When German Chancellor Angela Merkel commented that Islam was just as much a part of Germany as Christianity and Judaism, she was wrong, apparently. Until it got caught, the European Union planned to distribute more than 3 million school calendars that included dates for the celebration of Muslim and Jewish holidays, but omitted Christian feasts. So for the EU, Islam was more a part of Germany and Europe than Christianity.

While Islamist extremism is advancing in Pakistan and Egypt, one of the bastions of the Jihadist ideology is facing a challenge its mullahs are having a hard time countering: the Christian Church is growing in Iran.

Boris Nemtsov is a name that may not seem significant to those actively engaged in the struggle for liberty and freedom against statism and oppression. His fate is one which has gone largely unnoticed by those in the West, but is a story that reads like a Cold War thriller, as Nemtsov is the latest high-profile victim of persecution by the Russian Federation and its head of state, Prime Minister Vladimir Putin.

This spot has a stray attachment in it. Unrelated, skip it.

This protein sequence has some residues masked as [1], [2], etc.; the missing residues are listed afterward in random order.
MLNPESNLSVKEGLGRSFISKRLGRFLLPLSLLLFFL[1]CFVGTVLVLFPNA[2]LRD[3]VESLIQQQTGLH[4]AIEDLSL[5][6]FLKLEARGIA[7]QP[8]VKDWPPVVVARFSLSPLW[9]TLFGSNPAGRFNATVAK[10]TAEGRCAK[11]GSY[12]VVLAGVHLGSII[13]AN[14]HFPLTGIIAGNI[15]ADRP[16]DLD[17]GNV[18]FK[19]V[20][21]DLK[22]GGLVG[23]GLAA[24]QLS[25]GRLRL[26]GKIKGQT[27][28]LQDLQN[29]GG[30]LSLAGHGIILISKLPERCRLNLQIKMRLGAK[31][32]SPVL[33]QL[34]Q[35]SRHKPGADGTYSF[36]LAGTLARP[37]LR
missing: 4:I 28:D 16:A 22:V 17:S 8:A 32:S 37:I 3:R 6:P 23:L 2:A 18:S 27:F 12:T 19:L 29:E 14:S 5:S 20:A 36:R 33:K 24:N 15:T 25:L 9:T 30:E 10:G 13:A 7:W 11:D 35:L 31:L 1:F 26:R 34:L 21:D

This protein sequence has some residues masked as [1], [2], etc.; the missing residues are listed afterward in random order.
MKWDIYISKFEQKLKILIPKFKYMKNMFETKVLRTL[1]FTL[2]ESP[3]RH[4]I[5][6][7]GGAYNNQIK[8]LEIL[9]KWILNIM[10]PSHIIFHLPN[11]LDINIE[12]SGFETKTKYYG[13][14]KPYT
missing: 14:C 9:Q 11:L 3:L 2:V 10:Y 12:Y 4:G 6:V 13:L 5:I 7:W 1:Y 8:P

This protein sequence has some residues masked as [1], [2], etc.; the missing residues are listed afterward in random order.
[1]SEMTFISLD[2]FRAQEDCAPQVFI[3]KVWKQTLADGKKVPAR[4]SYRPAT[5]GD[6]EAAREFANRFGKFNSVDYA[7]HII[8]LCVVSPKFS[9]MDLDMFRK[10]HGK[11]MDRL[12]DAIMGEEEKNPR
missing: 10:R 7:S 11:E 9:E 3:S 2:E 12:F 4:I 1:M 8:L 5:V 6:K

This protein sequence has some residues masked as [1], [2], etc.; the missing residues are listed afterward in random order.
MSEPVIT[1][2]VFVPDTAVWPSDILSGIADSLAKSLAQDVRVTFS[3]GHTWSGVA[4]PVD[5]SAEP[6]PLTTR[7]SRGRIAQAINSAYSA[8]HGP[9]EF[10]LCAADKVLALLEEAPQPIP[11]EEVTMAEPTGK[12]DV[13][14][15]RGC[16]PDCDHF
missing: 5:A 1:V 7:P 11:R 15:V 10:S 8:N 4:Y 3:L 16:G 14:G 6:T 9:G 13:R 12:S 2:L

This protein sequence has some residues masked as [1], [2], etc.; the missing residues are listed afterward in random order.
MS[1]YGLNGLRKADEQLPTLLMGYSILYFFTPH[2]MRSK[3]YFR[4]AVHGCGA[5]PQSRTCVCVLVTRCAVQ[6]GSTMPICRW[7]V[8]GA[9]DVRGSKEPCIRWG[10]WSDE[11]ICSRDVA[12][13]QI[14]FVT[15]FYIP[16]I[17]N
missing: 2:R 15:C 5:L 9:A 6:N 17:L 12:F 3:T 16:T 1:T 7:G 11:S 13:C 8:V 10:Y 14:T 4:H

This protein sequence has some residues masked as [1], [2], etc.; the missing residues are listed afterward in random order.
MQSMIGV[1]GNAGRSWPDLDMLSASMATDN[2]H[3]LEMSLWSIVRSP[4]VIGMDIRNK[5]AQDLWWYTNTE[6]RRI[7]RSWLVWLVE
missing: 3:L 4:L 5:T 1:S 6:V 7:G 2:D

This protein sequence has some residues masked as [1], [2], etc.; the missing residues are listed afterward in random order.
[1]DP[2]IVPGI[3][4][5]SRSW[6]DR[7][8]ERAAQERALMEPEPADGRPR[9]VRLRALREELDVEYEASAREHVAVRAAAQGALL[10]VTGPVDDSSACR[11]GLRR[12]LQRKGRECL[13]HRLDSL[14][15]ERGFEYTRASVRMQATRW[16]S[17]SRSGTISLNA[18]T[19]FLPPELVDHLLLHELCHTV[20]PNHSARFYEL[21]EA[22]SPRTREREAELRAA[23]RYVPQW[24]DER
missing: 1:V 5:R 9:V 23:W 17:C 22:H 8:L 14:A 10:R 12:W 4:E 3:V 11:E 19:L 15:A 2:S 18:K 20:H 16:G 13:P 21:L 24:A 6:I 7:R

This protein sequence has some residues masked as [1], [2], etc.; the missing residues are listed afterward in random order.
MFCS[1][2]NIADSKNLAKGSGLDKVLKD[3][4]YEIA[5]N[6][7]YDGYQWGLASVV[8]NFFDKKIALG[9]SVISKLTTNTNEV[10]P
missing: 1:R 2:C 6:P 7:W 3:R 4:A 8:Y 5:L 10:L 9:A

Europeans may finally understand that the mass immigration of Muslims was a bad idea. In October, German Chancellor  Angela Merkel declared that multiculturalism in Germany had failed. Over the weekend, British Prime Minister David Cameron expressed the same sentiment.

Omar SuleimanAs expected, Egypt’s Vice President Omar Suleiman met with opposition leaders on Sunday for the first time and agreed to a number of concessions, including the release of those taken into custody since the start of the anti-government protests and the lifting of the country’s emergency laws, which were imposed by Mubarak in 1981 and have been enforced ever since.